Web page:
vinculum vinculum vinculum vinculum
  Cp   =   CV     +   (  p  )V   (  V  )p
vinculum vinculum vinculum vinculum

That last step uses the  third relation of Maxwell.   QED

By definition, the  adiabatic coefficient  is the ratio   g  =  Cp / Cv  (equal to  1+2/j  where  j  is 3, 5 or 6 for a classical perfect gas obeying Joule's law).

The adiabatic coefficient may also be expressed as other ratios of noteworthy quantities...

 Come back later, we're
 still working on this one...

(2013-01-15)     Relating  isothermal  and  isentropic  derivatives.
The  latter  must be used to compute the  speed of sound.

Sound is a typical  isentropic  phenomenon  (i.e.,  for reasonnably small intensities, sound is reversible and adiabatic).  When quick vibrations are used to probe something, what we're feeling are  isentropic  derivatives.

On the other hand,  slow  measurements at room temperature allow thermal equilibria with the room at the beginning and the end of the observed transformation.  In that case, we are measuring  isothermal  coefficients.

Consider, for example, the  stiffness  K  of a fluid or a solid  (more precisely called  bulk modulus of elasticity ).  Its  inverse  is the  relative reduction  in volume caused by an  increase  in pressure.  It comes in two flavors:

Isothermal :
1     =   -  1  (  V  )T
vinculum vinculum vinculum
KT V p
Adiabatic :
1     =   -  1  (  V  )S
vinculum vinculum vinculum
KS V p
I'm ignoring the name  (compressibility)  and the symbol  (k)  for the reciprocal of  stiffness.  The other two well-established elasticity coefficients expressed in the same units have unused reciprocals.

We'll need the  volumetric  thermal expansion coefficient, defined by :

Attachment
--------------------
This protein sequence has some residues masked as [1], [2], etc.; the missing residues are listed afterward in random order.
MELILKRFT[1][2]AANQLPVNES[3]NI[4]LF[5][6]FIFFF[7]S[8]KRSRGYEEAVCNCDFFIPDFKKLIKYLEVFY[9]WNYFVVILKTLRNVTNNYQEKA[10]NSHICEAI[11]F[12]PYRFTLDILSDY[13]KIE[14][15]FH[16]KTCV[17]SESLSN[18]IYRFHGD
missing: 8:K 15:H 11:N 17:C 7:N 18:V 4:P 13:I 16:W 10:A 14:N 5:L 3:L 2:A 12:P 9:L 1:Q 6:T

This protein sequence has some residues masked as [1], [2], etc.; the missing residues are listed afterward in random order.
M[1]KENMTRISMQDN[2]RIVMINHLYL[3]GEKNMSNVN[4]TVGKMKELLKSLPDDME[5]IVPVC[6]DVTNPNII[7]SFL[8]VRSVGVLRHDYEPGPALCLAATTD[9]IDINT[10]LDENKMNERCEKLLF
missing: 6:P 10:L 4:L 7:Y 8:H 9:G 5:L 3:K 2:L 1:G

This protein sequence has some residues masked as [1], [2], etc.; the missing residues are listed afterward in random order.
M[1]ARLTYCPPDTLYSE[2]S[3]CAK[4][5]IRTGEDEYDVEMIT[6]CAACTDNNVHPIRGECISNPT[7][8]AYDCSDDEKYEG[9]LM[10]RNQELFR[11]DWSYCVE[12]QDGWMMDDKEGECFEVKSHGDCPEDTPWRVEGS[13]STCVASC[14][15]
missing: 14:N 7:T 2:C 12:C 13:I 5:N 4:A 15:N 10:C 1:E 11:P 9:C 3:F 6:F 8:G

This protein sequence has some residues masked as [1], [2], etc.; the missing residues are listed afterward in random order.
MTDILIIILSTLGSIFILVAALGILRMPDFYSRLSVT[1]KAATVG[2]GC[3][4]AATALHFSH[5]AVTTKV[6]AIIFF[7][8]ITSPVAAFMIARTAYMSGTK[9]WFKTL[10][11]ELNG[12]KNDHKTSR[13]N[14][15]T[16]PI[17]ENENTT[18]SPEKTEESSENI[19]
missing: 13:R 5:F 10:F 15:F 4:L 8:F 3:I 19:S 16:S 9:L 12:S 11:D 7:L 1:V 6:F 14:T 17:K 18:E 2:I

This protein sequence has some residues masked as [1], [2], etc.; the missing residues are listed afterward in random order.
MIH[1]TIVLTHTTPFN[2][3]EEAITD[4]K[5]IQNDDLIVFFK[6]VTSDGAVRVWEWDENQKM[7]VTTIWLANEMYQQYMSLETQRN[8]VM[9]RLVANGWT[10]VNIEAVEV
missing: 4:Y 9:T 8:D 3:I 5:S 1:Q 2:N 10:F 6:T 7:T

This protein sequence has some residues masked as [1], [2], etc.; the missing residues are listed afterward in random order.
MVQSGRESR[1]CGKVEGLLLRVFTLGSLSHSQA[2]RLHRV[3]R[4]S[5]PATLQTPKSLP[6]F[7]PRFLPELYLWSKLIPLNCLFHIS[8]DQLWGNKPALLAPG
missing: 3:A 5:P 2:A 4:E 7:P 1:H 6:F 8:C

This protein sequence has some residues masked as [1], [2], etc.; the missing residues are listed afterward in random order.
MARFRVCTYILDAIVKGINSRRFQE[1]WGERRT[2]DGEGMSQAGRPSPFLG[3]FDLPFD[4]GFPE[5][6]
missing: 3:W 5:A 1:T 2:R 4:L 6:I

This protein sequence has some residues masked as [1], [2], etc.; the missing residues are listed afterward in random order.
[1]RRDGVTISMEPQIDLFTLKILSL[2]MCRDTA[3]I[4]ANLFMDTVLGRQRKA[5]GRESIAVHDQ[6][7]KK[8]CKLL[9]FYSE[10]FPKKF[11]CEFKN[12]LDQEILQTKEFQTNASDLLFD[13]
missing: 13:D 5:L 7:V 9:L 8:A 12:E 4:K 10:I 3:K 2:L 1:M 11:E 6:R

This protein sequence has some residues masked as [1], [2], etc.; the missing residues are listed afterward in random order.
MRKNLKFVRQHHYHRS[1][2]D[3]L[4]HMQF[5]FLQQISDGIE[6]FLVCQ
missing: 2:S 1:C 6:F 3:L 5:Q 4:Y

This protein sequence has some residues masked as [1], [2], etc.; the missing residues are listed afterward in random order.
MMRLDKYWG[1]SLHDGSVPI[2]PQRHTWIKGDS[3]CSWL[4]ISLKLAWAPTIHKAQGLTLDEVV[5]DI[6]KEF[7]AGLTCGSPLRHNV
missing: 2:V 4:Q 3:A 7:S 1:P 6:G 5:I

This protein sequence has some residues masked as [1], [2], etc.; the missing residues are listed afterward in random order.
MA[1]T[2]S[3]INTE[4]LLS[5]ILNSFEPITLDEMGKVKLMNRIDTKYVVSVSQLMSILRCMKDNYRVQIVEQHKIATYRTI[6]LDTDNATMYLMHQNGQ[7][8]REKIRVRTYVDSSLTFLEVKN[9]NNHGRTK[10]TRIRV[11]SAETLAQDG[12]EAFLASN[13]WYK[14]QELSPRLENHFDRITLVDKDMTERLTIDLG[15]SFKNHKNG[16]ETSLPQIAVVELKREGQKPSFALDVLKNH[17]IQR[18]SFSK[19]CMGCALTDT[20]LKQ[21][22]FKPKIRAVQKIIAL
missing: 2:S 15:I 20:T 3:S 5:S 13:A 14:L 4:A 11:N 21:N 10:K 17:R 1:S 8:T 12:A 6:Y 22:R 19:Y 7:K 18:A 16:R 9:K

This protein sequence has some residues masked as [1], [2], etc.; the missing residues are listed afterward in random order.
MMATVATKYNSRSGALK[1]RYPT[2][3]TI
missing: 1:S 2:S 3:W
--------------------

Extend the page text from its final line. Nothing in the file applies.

b    =     1  (  V  )p
vinculum vinculum

Here goes nothing  (Maxwell's fourth relation is used in the third line and the fourth line is obtained by expanding the leading factor of the last term).

dV   =  (  V  )S   dp   +   (  V  )p  dS
vinculum vinculum
p S
 (  V  )T  =  (  V  )S      +   (  V  )p   (  S  )T
vinculum vinculum vinculum vinculum
p p S p
  -V   =   -V     -   (  V  )p   (  V  )p
vinculum vinculum vinculum vinculum
  1   =   1     +   (  T  )p   (  V  )p   b
vinculum vinculum vinculum vinculum

    1     =     1   +   T b 2    
vinculum vinculum vinculum
KT KS Cp / V

The quantity   Cp / V   (which appears as the denominator of the last term)  is the molar heat capacity per molar volume; it's also equal to the mass density  r  multiplied into the  specific heat capacity  c (note lowercase).

All told, that term is the inverse of a quantity  W  homogeneous to a pressure, an elasticity coefficient, or an energy density  (more than 10 years ago, I proposed the term  thermal wring  as a pretext for using the symbol  W,  which isn't overloaded in this context):

    W    =     Cp     =     r cp     =     KS     =     g KT     =     KS KT    
vinculum vinculum vinculum vinculum vinculum
V T b 2 T b 2 g - 1 g - 1 KS - KT

(2013-01-17)     The thermal Grüneisen parameter   z
Adiabatic derivative of   Log T   with respect to   Log 1/V   (or  Log r).
Many authors use  g  (or gth )  to denote this Grüneisen parameter.  I beg to differ  (to prevent confusion with the adiabatic coefficient).

      z     =     -  V   (  T  )S   =     r   (  T  )S    
vinculum vinculum vinculum vinculum
T V T ¶r

z  is the adiabatic ratio of the  logarithmic differentials  of two quantities:  temperature and  either  density or volume  (those two differ by sign only).

The relation to the adiabatic coefficient  g  =  Cp / Cv  =  Ks / KT   is simply:

g   =   1  +  z b T